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1% of Full Scale

1% of Full Scale

1% of Full Scale

So I have been reading specifications for some time now and the controls language still seems to baffle everyone. Can someone tell me what the exact meaning of 1% of full scale. Let's say I have a 50-100F temperature transmitter. If I measure 57 and the sensor is reading 55 that is a 2 degree absolute error. So when you 2F divided by 100F you get 2%. This is greater than 1% and is out of cal in accordance to the requirement of 1%of full scale. Does this mean that you take 2F divided by 100F and get 4%. Just trying to figure out what 1% of full scale means.. Thanks for the info

RE: 1% of Full Scale

1% of full scale means your maximum error from the transmitter should be no more than +/- 0.01 times the full scale value of the transmitter. If it is greater than that, your transmitter has drifted and needs calibrating. In your example, the transmitter output can be 54 deg. F - 56 deg. F, which is 55 deg. F +/-1 deg. F. If the transmitter has not drifted, any reading between 54 deg. F and 56 deg. F is within the tolerance of the transmitter.

Be certain of your measurement against the temperature transmitter. Make sure the installation is right, if it's a new installation. If the element is a thermocouple in a well inserted into the pipe, the transmitter is probably OK. I don't know the history of that loop so I can't say more. The process engineers I've worked with wouldn't worry about that loop yet, if your measurement is correct. Yours may worry about it so ask them.

Contrast that spec with 1% of reading, which is more accurate. I've always looked for % of reading rather than full scale.

I don't quite grasp your calculation of 2 deg. F divided by 100 deg. F to get 4%.

I'm sure others will have better ideas.

Pamela K. Quillin, P.E.
Quillin Engineering, LLC

RE: 1% of Full Scale

Full Scale (FS) is typically used on pressure gauges.

A 0-100 PSI gauge would have a ±1psi error, which is huge error as a percentage of the reading at the lower end of the scale, say at, 3 psi, ±1psi, the error is 33% of the reading. But at 85 psi, ±1 psi, the percentage error is far less.

Temperature transmitters, on the other hand, are frequently spec'd for error in percentage of span, where span is Upper range value (URV, the 20mA eng value) minus Lower Range Value (LRV, the 4mA eng value), because the lower range value (LRV) is frequently not at zero like the typical pressure gauge whose bottom range is zero.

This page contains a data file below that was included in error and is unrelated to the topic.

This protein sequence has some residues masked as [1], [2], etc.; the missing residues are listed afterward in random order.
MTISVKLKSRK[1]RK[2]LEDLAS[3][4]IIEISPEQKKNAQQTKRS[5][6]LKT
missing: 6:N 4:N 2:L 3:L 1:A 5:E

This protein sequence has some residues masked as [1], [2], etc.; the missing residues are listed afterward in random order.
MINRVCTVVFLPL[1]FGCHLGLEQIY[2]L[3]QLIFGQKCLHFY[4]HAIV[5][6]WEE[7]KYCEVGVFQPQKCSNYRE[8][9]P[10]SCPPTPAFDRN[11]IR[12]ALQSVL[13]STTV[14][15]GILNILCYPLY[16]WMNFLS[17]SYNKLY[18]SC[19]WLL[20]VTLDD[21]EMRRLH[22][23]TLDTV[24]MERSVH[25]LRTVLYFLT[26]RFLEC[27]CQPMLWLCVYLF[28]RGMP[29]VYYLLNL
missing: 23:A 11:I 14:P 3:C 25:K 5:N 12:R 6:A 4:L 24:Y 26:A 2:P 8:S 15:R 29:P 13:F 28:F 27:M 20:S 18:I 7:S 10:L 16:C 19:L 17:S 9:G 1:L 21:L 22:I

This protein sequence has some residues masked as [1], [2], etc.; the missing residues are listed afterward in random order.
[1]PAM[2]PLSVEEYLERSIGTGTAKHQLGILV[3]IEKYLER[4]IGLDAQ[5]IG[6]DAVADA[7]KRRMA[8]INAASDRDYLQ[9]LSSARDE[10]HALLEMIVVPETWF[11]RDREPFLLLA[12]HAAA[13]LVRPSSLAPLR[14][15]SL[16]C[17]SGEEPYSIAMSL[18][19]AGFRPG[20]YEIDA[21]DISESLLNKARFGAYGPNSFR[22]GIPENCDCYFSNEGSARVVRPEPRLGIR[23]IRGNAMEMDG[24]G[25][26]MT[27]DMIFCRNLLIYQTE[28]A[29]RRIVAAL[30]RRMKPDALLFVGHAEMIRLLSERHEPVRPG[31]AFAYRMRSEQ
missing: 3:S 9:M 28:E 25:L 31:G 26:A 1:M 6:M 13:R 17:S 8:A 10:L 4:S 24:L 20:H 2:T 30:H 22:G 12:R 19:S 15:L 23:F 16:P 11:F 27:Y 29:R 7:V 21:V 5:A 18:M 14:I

A 50° to 100° measurement output range is a 50° span (100°-50°). If you have 2°error for a 50° span, I would say that you do indeed have a 4% error, 2/50.

If your comparison is to a traceable standard, I'd say something is out of whack.

FYI, thermocouples themselves have a fairly wide range of uncertainty, out-of-the-box, per the ANSI standard that states standard and special limits-of-error. For example, a type K standard limit of error in the 0 to 293°C range has an acceptable uncertainty of ±2.2°C. The special limit-of-error is ±1.1°C for the 0 to 275°C range.

RE: 1% of Full Scale

Darn, I am rustier than I thought! sad

Pamela K. Quillin, P.E.
Quillin Engineering, LLC

RE: 1% of Full Scale

While all of the math above is essentially correct, measuring temperature can sometimes be tricky. What is the accuracy of your independent measurement? When, where, and how, was it done, relative to the other measurement that you are questioning? I think you have to do the stack up quite carefully to ensure that you are not muddying the waters. One obvious issue is that you've posted integer readings, whereas real measurements generally have fractional portions as well. I can certainly see a case to made that one sensor was rounded up and the other was rounded down to artificially increase the apparent difference. Unless you are using temperature standards and a reference thermometer with less than 0.1° uncertainty, a more detailed analysis is dictated.

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RE: 1% of Full Scale

Thanks so much for the replies and it does help.

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